Getting Beck’s shouted accusation about Janner suited my purposes. Since it happened in open court it put something on the record that at some point could be used in a story. While the Beck case was ongoing it was all sub judice and nothing further about Janner could be reported. The MP was also bound by the Contempt of Court Act. The moment Beck was found guilty, however, Janner declared in the House of Commons that there was “not a shred of truth in any of the allegations”. 
    What happened next was crucial. There was a (failed) parliamentary attempt to change the Contempt of Court Act to protect people named during proceedings in the way Janner had been. During the debate, many MPs, including Ashby and Carlile, spoke up for him.
    Key was Vaz, MP for the neighbouring Leicestershire constituency, who clearly hadn’t been party to the rumours circulating in his home town. He said his dear friend had been the “victim of a cowardly and wicked attack”. That was it. The story was dead.
    And what of Mr Vaz today?
    Today, Vaz is chair of the Commons home affairs select committee. He enjoys portraying himself as a champion of the voiceless, happy to castigate the Home Office over its handling of the current investigation into child abuse. Last week, I asked Vaz via Twitter whether he had anything to say about Janner, given the CPS announcement. He responded by blocking me. He later unblocked me but, at the time of writing, has still not commented.

    Saturday, April 18, 2015

    Disused railway stations in Kent

    Includes a rare photo of the Southern Railway's Dungeness station. Dungeness, as Lord Bonkers often reminds me, is home to the Jack Straw Memorial Reform School.

    If you enjoyed this slide show, there's also Devon, Bedfordshire, North LincolnshireEast Sussex, Leicestershire, Herefordshire, HampshireCumbria and Cambridgeshire.

    William Wallace: Tories tried to rig government report on Europe

    Tomorrow's Observer quotes the Liberal Democrat peer William Wallace's allegations that Conservative ministers and their advisers tried to rig the findings of a government report into the powers of the European Union:
    In a devastating intervention, the respected Lib Dem foreign affairs spokesman, Lord Wallace of Saltaire, revealed to the Observer that Tory cabinet ministers and their aides had attempted to impose a “Eurosceptic spin” on the Balance of Competences review because most of the evidence submitted by businesses, foreign governments and other interested parties portrayed the EU as a force for good, which was not what they wanted to hear. 
    Wallace also said that Downing Street had repeatedly attempted to delay publication of the 32 reports that make up the review – and the evidence submitted to them – until MPs were not sitting, in order to minimise the attention that the press and public would pay to them.
    The report quotes William Wallace as saying:
    “The Conservatives wanted the review in the coalition agreement because they thought that the evidence would show a strong demand for repatriation of powers, and that it would provide the basis for a British renegotiation agenda.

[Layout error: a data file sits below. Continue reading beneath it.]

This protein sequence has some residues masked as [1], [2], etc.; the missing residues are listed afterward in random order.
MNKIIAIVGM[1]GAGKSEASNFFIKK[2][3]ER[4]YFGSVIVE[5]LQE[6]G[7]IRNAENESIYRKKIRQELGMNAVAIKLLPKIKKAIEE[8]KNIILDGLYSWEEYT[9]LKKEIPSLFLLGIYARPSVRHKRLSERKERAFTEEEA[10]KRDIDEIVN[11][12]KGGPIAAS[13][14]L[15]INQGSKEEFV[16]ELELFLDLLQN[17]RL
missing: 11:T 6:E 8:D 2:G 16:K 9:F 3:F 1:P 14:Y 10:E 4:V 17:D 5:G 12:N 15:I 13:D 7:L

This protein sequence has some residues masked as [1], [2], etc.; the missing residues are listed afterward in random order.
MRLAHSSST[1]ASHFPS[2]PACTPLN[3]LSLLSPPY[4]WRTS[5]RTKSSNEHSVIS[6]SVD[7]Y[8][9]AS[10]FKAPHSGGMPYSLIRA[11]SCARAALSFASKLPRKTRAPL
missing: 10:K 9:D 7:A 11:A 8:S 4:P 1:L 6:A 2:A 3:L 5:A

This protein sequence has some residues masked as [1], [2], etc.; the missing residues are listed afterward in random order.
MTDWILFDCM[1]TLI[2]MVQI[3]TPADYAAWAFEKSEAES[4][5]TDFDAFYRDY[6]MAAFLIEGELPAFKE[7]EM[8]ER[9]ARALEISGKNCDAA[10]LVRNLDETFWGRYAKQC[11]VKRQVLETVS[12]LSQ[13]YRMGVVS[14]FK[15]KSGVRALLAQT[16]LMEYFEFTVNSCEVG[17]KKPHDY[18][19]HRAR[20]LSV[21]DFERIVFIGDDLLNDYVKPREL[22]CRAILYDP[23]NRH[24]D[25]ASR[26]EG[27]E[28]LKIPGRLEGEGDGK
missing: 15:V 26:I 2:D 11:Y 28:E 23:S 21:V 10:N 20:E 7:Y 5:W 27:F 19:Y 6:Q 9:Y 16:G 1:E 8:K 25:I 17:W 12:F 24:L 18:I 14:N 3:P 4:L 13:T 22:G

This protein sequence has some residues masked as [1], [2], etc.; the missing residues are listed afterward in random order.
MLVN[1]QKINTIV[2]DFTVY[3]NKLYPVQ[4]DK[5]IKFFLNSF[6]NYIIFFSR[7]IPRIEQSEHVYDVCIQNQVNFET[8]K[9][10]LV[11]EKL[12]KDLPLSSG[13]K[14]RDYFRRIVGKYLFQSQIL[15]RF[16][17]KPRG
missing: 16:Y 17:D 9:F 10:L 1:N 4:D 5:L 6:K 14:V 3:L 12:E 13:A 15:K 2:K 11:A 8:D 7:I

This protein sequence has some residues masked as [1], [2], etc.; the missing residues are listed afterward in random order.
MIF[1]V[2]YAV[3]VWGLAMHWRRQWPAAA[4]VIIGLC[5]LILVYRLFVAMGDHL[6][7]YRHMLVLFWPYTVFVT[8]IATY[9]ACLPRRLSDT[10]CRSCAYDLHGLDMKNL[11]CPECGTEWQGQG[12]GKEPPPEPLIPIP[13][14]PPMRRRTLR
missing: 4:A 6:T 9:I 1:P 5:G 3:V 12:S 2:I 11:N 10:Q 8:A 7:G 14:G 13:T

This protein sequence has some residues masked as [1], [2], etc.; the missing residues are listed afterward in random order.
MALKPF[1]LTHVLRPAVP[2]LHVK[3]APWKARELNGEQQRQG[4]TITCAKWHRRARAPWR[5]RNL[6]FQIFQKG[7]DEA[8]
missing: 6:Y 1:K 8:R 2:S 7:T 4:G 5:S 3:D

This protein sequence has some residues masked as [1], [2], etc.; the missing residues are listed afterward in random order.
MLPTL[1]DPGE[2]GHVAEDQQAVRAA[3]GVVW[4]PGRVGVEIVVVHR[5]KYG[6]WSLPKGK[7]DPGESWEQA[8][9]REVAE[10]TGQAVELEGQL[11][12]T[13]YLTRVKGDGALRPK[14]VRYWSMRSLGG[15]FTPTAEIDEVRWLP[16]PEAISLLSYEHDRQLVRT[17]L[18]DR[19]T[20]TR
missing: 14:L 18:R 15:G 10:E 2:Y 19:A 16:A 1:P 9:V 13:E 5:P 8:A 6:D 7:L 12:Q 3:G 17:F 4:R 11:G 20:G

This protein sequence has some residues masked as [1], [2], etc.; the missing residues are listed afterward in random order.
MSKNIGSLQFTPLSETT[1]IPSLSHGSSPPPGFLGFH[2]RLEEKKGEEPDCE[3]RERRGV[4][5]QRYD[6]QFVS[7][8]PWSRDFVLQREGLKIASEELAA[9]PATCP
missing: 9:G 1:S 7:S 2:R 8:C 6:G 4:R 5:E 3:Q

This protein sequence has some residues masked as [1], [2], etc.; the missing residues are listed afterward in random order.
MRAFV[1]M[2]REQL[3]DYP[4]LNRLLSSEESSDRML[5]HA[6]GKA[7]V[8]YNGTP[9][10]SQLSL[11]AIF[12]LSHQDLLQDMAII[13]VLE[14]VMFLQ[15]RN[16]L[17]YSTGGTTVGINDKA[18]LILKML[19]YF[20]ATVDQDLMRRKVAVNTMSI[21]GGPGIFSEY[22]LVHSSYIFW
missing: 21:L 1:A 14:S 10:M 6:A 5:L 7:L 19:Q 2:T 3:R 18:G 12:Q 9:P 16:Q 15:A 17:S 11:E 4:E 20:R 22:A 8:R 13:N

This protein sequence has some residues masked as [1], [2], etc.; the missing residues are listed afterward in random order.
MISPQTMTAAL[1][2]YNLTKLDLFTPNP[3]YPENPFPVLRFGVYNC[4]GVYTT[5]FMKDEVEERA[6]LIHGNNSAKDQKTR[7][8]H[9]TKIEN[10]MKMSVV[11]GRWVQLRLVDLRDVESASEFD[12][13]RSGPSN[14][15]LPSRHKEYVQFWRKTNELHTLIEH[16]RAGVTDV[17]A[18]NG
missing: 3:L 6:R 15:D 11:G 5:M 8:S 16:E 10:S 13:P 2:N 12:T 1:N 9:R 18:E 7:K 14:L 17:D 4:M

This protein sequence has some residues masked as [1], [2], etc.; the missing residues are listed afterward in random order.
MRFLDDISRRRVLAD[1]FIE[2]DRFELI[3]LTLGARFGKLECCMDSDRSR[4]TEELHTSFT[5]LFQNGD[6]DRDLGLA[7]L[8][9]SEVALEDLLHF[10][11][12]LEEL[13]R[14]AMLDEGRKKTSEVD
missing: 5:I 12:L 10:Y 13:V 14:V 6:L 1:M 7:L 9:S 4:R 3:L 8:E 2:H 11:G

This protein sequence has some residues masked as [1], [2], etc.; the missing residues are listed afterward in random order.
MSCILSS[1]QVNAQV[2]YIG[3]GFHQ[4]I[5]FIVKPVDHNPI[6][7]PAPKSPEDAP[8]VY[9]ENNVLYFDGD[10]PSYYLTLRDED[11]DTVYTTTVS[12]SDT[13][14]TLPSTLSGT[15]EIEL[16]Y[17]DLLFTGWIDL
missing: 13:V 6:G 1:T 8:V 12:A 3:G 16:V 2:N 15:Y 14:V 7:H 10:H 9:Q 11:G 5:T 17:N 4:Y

“However, the exercise demonstrated the opposite of what they had expected, so in some cases they tried to find more critical evidence and, when that failed, they did their best to bury the exercise.”
    It goes on to say that Wallace singled out aides to the home secretary, Theresa May, who tried to block evidence they felt was not helpful to the Eurosceptic case ion the “free movement of people”.

    The carrying out of the Balance of Competencies review was included in the Coalition agreement.

    Lord Bonkers' Diary: "My friends just won't leave me alone"

    "My friends just won't leave me alone"

    The North Norfolk coast has long been a favourite stamping ground of mine. I often bring the Great Seal of Rutland to Blakeney Point for a holiday, and as a young man I would go to Cromer to catch the crabs.

    I was summoned here yesterday by a tearful telephone call: “The road has been jam-packed with traffic for weeks. We can’t get in our out of the house. My children are hungry. Please, you must do something.” When I heard the address of my caller, my ears pricked up: it was the very same street in which our own Norman Lamb lives. So I travelled down to the Norfolk coast at once.

    When I arrive at the road in question this morning, I do indeed find it crammed with traffic. So I tap on a few car windows and ask the occupants why they are there. “We are friends of Norman Lamb,” says the driver of the first vehicle. “We have come to tell him that we think he should stand as leader of the Liberal Democrats.” The second car contains someone who was at university with Lamb and says much the same, as do the inhabitants of the third car (a couple who met him on holiday a few years ago) and the fourth (who used to live just round the corner from him when he was at a previous address).

    When I finally manage to get to Lamb’s front door, I find him a worried man. “I don’t want to be leader – the idea had never occurred to me – but my friends just won’t leave me alone.”

    Lord Bonkers was Liberal MP for Rutland South-West 1906-10.

    Previously in Lord Bonkers' Diary...

    • Richard III, Twycross Zoo and Foxton Locks
    • "Bomb on the Buses"